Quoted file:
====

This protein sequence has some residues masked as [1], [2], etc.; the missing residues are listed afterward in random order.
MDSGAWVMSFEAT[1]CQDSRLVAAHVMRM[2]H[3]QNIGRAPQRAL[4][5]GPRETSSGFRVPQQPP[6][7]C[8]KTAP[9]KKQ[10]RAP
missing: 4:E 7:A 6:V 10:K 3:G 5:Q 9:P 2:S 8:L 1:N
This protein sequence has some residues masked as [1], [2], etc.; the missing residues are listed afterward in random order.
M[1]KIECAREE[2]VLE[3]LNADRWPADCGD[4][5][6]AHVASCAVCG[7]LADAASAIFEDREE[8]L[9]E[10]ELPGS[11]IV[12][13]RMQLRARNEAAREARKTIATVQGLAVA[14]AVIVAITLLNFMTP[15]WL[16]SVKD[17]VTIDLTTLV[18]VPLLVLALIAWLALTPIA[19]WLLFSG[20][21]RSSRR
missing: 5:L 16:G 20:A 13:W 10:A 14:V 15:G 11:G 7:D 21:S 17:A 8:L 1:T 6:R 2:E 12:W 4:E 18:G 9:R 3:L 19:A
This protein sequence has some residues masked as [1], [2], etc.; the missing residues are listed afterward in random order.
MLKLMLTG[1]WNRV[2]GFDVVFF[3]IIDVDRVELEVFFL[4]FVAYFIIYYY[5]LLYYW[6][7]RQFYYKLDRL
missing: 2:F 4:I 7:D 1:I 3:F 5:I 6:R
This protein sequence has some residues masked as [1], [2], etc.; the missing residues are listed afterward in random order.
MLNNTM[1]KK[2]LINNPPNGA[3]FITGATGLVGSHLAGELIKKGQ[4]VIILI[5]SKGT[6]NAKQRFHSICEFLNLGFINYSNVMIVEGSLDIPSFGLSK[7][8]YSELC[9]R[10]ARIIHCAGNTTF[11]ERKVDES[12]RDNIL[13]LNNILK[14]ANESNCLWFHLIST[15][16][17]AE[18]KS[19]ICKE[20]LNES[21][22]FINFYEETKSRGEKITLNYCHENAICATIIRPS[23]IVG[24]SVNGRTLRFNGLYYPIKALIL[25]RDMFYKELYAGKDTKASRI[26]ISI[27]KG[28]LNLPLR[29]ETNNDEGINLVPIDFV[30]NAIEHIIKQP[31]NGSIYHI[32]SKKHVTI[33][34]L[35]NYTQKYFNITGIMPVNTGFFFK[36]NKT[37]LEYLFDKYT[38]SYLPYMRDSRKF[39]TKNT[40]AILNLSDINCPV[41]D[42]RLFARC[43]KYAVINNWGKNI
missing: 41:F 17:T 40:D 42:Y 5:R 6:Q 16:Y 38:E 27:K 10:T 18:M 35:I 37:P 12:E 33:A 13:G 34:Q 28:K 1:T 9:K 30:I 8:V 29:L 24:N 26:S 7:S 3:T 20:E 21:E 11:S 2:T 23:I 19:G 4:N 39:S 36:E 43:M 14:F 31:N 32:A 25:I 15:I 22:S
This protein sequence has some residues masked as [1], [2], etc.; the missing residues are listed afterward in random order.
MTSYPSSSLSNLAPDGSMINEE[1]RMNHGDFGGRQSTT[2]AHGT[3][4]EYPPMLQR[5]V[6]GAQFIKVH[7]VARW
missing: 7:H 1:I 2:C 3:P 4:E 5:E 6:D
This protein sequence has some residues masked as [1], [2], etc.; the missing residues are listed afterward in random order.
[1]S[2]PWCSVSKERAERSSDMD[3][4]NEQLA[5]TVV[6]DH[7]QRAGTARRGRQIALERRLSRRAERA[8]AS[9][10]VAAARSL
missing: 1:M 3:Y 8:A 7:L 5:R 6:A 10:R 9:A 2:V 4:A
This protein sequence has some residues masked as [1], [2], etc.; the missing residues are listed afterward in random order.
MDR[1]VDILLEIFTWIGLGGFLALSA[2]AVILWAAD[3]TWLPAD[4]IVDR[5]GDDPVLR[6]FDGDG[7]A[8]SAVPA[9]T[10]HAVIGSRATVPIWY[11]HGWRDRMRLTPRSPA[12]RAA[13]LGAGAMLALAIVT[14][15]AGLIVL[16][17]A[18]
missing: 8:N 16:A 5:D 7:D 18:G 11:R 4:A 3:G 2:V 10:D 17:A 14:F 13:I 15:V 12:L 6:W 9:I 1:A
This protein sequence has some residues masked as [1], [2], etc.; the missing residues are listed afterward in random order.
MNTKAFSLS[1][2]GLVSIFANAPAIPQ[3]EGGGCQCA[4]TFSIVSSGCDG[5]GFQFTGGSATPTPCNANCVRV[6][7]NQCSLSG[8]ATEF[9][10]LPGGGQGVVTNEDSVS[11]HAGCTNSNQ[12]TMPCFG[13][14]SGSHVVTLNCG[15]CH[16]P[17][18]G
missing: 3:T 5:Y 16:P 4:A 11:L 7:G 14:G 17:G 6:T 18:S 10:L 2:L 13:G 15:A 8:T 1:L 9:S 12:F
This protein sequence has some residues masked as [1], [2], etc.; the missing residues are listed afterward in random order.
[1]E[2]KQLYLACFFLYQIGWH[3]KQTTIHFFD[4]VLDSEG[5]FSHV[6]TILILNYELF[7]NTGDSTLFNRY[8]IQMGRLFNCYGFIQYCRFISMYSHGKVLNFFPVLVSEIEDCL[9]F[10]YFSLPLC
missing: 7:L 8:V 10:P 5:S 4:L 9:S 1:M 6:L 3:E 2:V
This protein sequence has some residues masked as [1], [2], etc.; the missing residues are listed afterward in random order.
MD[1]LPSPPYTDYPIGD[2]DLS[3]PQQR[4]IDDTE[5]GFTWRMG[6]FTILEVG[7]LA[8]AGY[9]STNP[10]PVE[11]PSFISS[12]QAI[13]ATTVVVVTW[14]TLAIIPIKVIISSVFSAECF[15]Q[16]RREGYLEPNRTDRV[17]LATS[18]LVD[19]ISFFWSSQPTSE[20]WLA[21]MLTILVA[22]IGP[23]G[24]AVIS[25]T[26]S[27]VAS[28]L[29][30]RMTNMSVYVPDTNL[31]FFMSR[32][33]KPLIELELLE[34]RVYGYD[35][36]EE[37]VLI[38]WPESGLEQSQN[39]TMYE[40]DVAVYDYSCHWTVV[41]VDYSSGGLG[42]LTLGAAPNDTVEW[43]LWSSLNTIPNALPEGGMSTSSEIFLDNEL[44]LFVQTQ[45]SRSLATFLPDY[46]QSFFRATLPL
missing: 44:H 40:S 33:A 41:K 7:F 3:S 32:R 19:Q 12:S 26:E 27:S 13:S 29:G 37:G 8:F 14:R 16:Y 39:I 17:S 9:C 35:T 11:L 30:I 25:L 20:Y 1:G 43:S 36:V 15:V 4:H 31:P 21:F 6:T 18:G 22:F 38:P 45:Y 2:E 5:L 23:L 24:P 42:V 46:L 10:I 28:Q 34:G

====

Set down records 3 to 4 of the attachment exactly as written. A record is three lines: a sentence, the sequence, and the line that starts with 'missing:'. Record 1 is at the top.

This protein sequence has some residues masked as [1], [2], etc.; the missing residues are listed afterward in random order.
MLKLMLTG[1]WNRV[2]GFDVVFF[3]IIDVDRVELEVFFL[4]FVAYFIIYYY[5]LLYYW[6][7]RQFYYKLDRL
missing: 2:F 4:I 7:D 1:I 3:F 5:I 6:R
This protein sequence has some residues masked as [1], [2], etc.; the missing residues are listed afterward in random order.
MLNNTM[1]KK[2]LINNPPNGA[3]FITGATGLVGSHLAGELIKKGQ[4]VIILI[5]SKGT[6]NAKQRFHSICEFLNLGFINYSNVMIVEGSLDIPSFGLSK[7][8]YSELC[9]R[10]ARIIHCAGNTTF[11]ERKVDES[12]RDNIL[13]LNNILK[14]ANESNCLWFHLIST[15][16][17]AE[18]KS[19]ICKE[20]LNES[21][22]FINFYEETKSRGEKITLNYCHENAICATIIRPS[23]IVG[24]SVNGRTLRFNGLYYPIKALIL[25]RDMFYKELYAGKDTKASRI[26]ISI[27]KG[28]LNLPLR[29]ETNNDEGINLVPIDFV[30]NAIEHIIKQP[31]NGSIYHI[32]SKKHVTI[33][34]L[35]NYTQKYFNITGIMPVNTGFFFK[36]NKT[37]LEYLFDKYT[38]SYLPYMRDSRKF[39]TKNT[40]AILNLSDINCPV[41]D[42]RLFARC[43]KYAVINNWGKNI
missing: 41:F 17:T 40:D 42:Y 5:R 6:Q 16:Y 38:E 27:K 10:T 18:M 35:I 37:P 12:E 33:A 13:G 34:Q 28:K 1:T 9:K 30:I 8:V 29:L 24:N 26:S 7:S 3:T 20:E 21:E 11:S 2:T 23:I 19:G 4:N 39:S 36:E 43:M 14:F 31:N 32:A 25:I 15:I 22:S